Michael J. Fletcher, 64, admitted to knowingly and fraudulently concealing his ownership in a Tulsa home when he filed his voluntary bankruptcy petition.

Fletcher filed the petition Aug. 12, 2011, in Tulsa bankruptcy court claiming $30,000 in assets against $3.5 million in liabilities, records show. In his bankruptcy petition, Fletcher claimed he had no financial interest in any real property, when in fact, he had recently made a $235,000 down payment to purchase a home in south Tulsa.

In his Sept. 24 plea agreement, Fletcher admitted to testifying falsely that his father owned the home in the 6200 block of East 110th Street. Fletcher also admitted to lying when he said during his bankruptcy proceeding that his father purchased the home in part with a $235,000 loan from Fletcher’s daughter, according to the plea agreement.

Prosecutors noted that Fletcher also persuaded his father and daughter to testify during the bankruptcy proceeding that they were the source of the down payment funds to corroborate his false testimony.

U.S. Attorney Trent Shores

The U.S. Attorney’s office in Tulsa charged Fletcher by information Aug. 1 in federal court with one count of making a false oath in a bankruptcy proceeding.

The charge alleged Fletcher made the false statement about ownership in the home during a 2014 trial in bankruptcy court.

“I made this false statement in order to conceal my ownership interest in the 110th Street property from the bankruptcy court and from my bankruptcy creditors,” Fletcher wrote in his plea agreement with prosecutors.

U.S. Attorney Trent Shores said in a statement that Fletcher defrauded the U.S. Bankruptcy Court and creditors.

“He corrupted the bankruptcy process by lying to the court and convincing family members to lie on his behalf,” Shores continued. “He further showed a history of avoiding substantial income and payroll tax obligations.

“This prosecution should serve as a warning to white collar criminals that the U.S. Attorney’s Office will diligently pursue justice and hold unscrupulous individuals accountable for their crimes.”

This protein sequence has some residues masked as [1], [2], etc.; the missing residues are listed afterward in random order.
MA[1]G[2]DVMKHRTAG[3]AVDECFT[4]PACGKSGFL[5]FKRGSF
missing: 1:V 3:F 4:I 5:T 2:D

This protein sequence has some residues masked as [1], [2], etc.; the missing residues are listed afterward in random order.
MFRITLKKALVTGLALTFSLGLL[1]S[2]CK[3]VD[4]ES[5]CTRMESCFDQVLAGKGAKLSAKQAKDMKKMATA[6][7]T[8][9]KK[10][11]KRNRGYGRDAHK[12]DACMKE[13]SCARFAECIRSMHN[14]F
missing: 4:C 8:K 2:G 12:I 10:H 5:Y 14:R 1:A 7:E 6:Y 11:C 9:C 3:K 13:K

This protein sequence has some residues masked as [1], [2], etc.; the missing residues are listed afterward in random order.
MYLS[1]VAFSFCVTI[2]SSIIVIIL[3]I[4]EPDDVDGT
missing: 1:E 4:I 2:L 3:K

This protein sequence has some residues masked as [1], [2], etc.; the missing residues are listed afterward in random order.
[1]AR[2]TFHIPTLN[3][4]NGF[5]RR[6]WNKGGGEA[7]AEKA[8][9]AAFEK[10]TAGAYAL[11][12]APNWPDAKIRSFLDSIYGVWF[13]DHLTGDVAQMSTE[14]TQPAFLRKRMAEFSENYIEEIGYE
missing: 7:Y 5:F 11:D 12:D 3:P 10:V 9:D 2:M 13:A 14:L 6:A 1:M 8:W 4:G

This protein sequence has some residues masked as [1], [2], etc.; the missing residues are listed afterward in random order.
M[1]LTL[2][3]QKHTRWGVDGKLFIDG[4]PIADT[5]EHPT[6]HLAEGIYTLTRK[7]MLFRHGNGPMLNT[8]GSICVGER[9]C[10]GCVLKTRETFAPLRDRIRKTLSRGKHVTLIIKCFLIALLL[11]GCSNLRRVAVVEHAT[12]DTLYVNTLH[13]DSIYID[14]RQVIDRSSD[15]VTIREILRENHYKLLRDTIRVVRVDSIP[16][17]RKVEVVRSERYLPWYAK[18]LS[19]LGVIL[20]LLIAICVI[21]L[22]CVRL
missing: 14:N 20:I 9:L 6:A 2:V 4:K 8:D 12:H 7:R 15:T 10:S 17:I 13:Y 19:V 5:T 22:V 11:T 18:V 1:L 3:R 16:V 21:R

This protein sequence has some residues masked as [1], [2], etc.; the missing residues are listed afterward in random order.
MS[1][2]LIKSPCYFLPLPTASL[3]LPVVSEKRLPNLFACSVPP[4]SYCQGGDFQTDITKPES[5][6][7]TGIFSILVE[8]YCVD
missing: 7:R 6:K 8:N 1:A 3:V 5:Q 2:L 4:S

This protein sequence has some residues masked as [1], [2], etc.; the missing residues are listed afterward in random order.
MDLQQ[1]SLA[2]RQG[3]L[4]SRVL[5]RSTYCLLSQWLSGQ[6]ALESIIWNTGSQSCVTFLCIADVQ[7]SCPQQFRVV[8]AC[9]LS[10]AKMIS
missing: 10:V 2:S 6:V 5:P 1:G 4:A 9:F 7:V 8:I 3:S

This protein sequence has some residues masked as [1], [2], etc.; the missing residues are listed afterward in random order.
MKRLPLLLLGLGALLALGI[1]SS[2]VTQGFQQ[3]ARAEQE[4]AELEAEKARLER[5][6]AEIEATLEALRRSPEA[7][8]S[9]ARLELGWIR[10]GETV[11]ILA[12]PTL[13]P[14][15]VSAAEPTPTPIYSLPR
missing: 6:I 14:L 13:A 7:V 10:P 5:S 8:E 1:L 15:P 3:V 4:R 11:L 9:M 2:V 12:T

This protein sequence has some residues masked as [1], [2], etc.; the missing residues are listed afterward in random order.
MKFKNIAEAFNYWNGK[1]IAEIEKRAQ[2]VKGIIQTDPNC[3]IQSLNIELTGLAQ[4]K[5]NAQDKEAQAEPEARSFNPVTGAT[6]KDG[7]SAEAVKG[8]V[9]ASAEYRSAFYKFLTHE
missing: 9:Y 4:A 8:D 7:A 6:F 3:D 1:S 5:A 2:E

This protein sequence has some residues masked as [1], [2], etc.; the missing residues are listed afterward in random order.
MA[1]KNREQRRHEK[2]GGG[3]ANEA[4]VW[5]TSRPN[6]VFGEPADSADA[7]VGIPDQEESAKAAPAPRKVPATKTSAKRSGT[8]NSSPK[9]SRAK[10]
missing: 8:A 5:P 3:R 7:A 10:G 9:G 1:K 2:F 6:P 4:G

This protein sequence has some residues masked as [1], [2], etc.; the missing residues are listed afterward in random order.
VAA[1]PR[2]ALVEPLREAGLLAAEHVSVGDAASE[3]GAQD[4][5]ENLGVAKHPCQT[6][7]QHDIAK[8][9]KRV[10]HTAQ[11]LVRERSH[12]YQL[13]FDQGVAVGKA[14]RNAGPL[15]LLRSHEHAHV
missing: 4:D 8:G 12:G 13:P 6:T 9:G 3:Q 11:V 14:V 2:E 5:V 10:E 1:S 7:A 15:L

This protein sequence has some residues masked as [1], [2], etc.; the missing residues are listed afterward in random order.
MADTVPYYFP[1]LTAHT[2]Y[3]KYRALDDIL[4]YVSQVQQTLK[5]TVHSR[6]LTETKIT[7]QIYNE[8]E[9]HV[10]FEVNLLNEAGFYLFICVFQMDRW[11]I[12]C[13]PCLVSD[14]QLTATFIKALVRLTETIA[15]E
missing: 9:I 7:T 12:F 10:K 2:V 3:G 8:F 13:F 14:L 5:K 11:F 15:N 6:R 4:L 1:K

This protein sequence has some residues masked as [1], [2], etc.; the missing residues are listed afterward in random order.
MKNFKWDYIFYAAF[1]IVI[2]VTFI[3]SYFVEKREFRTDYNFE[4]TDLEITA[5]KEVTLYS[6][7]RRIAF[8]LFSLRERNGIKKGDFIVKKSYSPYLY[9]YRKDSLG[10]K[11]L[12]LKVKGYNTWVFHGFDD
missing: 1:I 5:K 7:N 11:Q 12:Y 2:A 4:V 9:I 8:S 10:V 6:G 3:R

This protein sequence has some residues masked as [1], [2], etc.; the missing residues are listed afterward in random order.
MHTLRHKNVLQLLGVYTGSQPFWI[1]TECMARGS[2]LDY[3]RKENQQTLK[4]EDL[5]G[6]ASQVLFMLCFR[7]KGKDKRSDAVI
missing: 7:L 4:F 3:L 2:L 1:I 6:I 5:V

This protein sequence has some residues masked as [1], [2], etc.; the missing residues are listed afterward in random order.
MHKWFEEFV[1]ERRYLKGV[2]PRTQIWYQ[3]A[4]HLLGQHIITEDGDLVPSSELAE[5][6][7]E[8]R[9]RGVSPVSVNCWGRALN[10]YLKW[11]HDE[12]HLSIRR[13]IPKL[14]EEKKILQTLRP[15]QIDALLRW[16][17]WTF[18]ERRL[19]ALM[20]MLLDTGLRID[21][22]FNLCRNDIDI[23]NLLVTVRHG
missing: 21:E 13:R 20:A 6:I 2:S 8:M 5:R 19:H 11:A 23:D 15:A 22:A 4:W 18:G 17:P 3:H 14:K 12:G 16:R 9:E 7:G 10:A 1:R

The 4,700-square-foot home, currently valued at $591,500, was sold in a 2014 sheriff’s sale, according to the Tulsa County Assessor website.

Fletcher, in a court filing, blamed both himself and the Internal Revenue Service, “for the difficulties getting a resolution when doing so would have been beneficial to both parties.”

He requested the judge sentence him to probation, rather than prison time.“Mr. Fletcher shouldn’t have made a false statement about his ownership in the 110th Street house regardless,” Fletcher’s attorney, John Russell, wrote in a sentencing memorandum. “But the nature and circumstances of the offense don’t warrant incarceration.”

 Prosecutors, meanwhile, said Fletcher should serve a prison term of 18 months to 24 months as prescribed by federal sentencing guidelines.

“Fletcher’s pattern of choosing to pay for personal expenses related to his house or business rather than his substantial income and payroll tax obligations demonstrates a characteristic, regular avoidance of legitimate tax obligations that weighs heavily against a variance in this case,” said Andrew Kameros, Special Assistant U.S. Attorney, in the government’s sentencing memorandum.

In sentencing Fletcher to probation, Chief U.S. District Judge John Dowdell noted that Fletcher had limited assets, substantial tax debt and health issues.